School is back in session and even though cyberbullying can happen year-round, a lot of it can originate in school.  It's a great time to talk about it with kids and help prevent it together.

The Federal Trade Commission has some great resources to help families with cyberbullying, which is real and can lead to real tragic results.

The FTC says that the key to preventing cyberbullying is to make sure kids are aware of what it is and how to stop it.  For example, parents need to ask their kids to let them know if an online message or image makes them feel threatened or hurt.  Parents are also encouraged to inspect their kids social media interactions, including reading the comments to look for warning signs.  If you fear for your child's safety, contact the police.

If a cyberbully enters the life of your family, here are the recommended steps to push them back out:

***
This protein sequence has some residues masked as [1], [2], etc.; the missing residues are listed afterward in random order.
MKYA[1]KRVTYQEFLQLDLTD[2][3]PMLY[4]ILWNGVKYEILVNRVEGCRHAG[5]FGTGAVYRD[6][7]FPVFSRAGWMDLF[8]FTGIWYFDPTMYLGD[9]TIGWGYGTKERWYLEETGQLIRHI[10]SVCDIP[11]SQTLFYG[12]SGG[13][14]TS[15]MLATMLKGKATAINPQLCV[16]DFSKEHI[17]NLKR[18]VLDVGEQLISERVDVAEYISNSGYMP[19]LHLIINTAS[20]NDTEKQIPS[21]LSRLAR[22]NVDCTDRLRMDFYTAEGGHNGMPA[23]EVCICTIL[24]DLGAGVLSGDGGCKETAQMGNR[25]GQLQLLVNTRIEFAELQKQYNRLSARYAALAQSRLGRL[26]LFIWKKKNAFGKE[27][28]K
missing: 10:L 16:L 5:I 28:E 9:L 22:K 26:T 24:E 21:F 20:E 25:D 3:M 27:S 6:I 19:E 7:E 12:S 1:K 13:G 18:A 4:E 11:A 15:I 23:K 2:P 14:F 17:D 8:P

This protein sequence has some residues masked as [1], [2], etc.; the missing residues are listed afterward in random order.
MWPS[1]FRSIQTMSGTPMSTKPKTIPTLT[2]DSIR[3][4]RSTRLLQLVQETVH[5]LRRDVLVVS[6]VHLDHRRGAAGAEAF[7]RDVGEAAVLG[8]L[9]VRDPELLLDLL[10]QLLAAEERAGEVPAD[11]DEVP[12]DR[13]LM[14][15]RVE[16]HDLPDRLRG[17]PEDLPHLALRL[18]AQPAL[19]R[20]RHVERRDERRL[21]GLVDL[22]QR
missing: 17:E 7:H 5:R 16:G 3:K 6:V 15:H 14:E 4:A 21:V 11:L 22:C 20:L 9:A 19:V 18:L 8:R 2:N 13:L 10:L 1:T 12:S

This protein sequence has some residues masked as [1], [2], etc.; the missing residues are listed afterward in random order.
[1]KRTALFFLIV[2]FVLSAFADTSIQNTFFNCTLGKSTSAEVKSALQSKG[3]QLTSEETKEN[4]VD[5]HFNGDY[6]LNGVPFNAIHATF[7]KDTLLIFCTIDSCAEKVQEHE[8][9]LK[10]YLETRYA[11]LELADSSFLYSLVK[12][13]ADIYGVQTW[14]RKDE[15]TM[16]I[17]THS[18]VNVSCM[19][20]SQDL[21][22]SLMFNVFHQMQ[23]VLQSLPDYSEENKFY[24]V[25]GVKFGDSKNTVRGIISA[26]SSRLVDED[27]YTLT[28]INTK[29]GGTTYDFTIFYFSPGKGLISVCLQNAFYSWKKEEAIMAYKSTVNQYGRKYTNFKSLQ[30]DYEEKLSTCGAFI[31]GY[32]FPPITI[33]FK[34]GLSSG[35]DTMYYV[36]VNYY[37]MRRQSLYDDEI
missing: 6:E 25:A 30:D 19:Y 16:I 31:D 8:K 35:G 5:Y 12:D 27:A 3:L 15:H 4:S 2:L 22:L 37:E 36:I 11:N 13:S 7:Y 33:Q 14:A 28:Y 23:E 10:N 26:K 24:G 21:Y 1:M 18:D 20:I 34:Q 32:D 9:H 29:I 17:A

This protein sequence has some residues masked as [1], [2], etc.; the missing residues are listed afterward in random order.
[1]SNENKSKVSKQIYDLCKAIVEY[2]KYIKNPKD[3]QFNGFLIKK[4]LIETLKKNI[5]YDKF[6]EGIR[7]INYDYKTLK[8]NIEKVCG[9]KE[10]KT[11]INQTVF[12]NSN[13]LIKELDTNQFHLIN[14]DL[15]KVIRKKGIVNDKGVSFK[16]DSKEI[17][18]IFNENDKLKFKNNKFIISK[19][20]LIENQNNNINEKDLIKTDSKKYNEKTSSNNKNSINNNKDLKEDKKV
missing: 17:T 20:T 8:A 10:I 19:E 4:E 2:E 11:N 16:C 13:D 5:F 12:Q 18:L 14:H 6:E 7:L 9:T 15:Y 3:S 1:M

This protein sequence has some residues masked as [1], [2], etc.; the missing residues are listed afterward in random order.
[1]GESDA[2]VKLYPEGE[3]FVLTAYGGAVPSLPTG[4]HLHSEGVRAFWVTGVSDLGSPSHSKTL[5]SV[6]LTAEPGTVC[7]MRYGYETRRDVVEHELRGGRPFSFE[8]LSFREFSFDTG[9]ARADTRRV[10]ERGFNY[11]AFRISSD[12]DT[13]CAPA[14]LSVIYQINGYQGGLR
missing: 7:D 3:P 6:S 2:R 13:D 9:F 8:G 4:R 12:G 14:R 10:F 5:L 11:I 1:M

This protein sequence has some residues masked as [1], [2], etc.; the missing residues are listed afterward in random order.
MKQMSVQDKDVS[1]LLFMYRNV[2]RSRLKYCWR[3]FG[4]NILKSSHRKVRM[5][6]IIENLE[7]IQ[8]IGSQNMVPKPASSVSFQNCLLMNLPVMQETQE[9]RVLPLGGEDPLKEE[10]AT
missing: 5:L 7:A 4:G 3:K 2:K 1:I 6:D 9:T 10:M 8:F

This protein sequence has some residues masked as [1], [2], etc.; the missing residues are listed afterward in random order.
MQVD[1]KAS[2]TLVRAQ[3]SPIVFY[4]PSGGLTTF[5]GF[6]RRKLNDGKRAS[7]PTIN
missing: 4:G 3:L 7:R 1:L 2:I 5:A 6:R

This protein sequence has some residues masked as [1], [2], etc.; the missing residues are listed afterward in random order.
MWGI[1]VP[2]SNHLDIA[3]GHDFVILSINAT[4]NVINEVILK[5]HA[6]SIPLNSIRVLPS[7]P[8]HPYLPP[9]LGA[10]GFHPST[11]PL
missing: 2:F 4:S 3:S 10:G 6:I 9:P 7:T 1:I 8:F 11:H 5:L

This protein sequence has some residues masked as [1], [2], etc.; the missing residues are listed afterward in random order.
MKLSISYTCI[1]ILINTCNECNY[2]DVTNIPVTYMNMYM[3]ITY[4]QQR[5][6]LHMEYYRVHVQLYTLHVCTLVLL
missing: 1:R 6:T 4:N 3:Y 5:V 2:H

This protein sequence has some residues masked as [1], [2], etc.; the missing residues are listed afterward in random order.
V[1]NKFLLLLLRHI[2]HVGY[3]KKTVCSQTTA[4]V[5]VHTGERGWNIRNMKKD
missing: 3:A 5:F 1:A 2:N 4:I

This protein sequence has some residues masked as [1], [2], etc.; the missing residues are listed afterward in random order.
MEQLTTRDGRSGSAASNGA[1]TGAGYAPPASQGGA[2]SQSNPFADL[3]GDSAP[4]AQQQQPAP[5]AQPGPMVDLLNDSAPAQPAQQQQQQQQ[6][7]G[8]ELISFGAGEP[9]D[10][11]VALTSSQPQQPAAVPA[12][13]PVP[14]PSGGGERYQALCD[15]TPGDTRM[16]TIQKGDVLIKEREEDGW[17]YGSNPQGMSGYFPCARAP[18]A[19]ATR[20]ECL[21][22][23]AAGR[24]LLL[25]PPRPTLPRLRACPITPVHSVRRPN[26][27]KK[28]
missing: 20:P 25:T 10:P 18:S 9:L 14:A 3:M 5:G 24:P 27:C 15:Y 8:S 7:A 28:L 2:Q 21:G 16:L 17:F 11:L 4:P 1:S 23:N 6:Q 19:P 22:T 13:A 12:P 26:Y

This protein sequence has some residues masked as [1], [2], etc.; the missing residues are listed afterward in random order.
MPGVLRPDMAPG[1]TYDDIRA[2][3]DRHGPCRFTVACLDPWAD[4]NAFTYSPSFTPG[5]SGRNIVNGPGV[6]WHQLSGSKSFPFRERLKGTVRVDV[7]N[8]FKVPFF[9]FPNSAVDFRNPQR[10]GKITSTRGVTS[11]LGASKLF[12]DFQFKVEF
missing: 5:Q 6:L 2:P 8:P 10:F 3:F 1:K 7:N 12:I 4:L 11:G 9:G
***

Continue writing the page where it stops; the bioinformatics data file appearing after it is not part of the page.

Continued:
• Don't react to the bully:  If your child is targeted by a cyberbully, keep a cool head. Remind your child that most people realize bullying is wrong. Tell your child not to respond in kind. Instead, encourage him or her to work with you to save the evidence and talk to you about it. If the bullying persists, share the record with school officials or local law enforcement.
  • Protect your child’s profile:  If your child finds a profile that was created or altered without his or her permission, contact the site to have it taken down.
  • Block or delete the bully:  If the bullying involves instant messaging or another online service that requires a "friend" or "buddy" list, delete the bully from the lists or block their user name or email address.

Most cyberbullying stops when the bully is confronted by their peers, who choose to stand up for the victim.  Educating kids about this crucial, as are proactive parents dedicated to stop cyberbullying in its tracks.

The FTC also recommends watching the video below with your kids as a way to initiate a discussion.